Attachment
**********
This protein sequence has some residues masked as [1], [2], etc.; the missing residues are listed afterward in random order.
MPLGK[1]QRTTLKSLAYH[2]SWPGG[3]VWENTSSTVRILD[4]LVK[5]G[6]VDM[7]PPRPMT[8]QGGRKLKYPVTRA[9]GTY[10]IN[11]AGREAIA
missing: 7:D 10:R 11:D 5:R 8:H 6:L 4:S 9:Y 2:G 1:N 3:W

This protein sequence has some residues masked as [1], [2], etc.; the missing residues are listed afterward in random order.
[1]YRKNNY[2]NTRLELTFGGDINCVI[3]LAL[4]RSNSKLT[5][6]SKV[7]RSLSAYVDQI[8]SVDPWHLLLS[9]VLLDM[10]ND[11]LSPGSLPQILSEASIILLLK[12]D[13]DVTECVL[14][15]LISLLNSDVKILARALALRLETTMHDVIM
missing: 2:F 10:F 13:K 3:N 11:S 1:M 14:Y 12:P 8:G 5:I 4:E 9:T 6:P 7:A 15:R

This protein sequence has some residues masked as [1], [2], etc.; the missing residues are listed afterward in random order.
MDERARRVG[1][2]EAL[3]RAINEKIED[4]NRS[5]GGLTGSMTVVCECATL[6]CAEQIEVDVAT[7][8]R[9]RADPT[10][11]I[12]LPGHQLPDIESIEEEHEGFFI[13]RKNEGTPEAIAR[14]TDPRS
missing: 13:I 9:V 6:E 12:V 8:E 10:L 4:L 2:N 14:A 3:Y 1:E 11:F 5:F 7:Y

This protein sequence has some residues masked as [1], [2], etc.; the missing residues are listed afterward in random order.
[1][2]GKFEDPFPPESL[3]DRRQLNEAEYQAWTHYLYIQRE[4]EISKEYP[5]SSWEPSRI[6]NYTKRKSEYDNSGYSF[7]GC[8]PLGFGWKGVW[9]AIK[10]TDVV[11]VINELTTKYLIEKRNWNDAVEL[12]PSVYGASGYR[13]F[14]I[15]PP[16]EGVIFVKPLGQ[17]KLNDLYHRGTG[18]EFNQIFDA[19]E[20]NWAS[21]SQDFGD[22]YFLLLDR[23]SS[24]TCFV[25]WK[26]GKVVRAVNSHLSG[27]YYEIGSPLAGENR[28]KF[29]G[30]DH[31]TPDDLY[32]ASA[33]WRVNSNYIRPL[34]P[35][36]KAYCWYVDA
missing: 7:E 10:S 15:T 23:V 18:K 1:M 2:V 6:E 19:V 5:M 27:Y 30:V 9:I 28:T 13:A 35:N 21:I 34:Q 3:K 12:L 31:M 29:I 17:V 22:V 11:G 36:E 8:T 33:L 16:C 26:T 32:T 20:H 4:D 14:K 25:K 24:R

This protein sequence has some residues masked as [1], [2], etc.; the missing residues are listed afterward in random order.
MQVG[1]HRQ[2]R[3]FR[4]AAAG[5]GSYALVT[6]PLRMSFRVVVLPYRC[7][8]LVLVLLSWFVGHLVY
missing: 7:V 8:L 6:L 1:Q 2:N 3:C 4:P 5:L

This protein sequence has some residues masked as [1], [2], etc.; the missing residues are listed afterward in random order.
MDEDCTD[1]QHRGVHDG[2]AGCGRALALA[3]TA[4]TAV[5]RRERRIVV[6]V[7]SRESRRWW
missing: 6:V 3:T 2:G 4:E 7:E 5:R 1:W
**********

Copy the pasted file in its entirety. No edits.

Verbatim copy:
This protein sequence has some residues masked as [1], [2], etc.; the missing residues are listed afterward in random order.
MPLGK[1]QRTTLKSLAYH[2]SWPGG[3]VWENTSSTVRILD[4]LVK[5]G[6]VDM[7]PPRPMT[8]QGGRKLKYPVTRA[9]GTY[10]IN[11]AGREAIA
missing: 7:D 10:R 11:D 5:R 8:H 6:L 4:S 9:Y 2:G 1:N 3:W

This protein sequence has some residues masked as [1], [2], etc.; the missing residues are listed afterward in random order.
[1]YRKNNY[2]NTRLELTFGGDINCVI[3]LAL[4]RSNSKLT[5][6]SKV[7]RSLSAYVDQI[8]SVDPWHLLLS[9]VLLDM[10]ND[11]LSPGSLPQILSEASIILLLK[12]D[13]DVTECVL[14][15]LISLLNSDVKILARALALRLETTMHDVIM
missing: 2:F 10:F 13:K 3:N 11:S 1:M 14:Y 12:P 8:G 5:I 4:E 9:T 6:P 7:A 15:R

This protein sequence has some residues masked as [1], [2], etc.; the missing residues are listed afterward in random order.
MDERARRVG[1][2]EAL[3]RAINEKIED[4]NRS[5]GGLTGSMTVVCECATL[6]CAEQIEVDVAT[7][8]R[9]RADPT[10][11]I[12]LPGHQLPDIESIEEEHEGFFI[13]RKNEGTPEAIAR[14]TDPRS
missing: 13:I 9:V 6:E 12:V 8:E 10:L 4:L 2:N 14:A 3:Y 1:E 11:F 5:F 7:Y

This protein sequence has some residues masked as [1], [2], etc.; the missing residues are listed afterward in random order.
[1][2]GKFEDPFPPESL[3]DRRQLNEAEYQAWTHYLYIQRE[4]EISKEYP[5]SSWEPSRI[6]NYTKRKSEYDNSGYSF[7]GC[8]PLGFGWKGVW[9]AIK[10]TDVV[11]VINELTTKYLIEKRNWNDAVEL[12]PSVYGASGYR[13]F[14]I[15]PP[16]EGVIFVKPLGQ[17]KLNDLYHRGTG[18]EFNQIFDA[19]E[20]NWAS[21]SQDFGD[22]YFLLLDR[23]SS[24]TCFV[25]WK[26]GKVVRAVNSHLSG[27]YYEIGSPLAGENR[28]KF[29]G[30]DH[31]TPDDLY[32]ASA[33]WRVNSNYIRPL[34]P[35][36]KAYCWYVDA
missing: 7:E 10:S 15:T 23:V 18:K 1:M 2:V 6:E 19:V 5:M 27:Y 30:V 9:I 28:T 13:A 35:N 21:I 34:Q 3:K 12:L 31:M 29:I 17:V 22:V 11:G 36:E 8:T 33:L 16:C 26:T 32:T 20:H 4:D 14:K 25:K 24:R

This protein sequence has some residues masked as [1], [2], etc.; the missing residues are listed afterward in random order.
MQVG[1]HRQ[2]R[3]FR[4]AAAG[5]GSYALVT[6]PLRMSFRVVVLPYRC[7][8]LVLVLLSWFVGHLVY
missing: 7:V 8:L 6:L 1:Q 2:N 3:C 4:P 5:L

This protein sequence has some residues masked as [1], [2], etc.; the missing residues are listed afterward in random order.
MDEDCTD[1]QHRGVHDG[2]AGCGRALALA[3]TA[4]TAV[5]RRERRIVV[6]V[7]SRESRRWW
missing: 6:V 3:T 2:G 4:E 7:E 5:R 1:W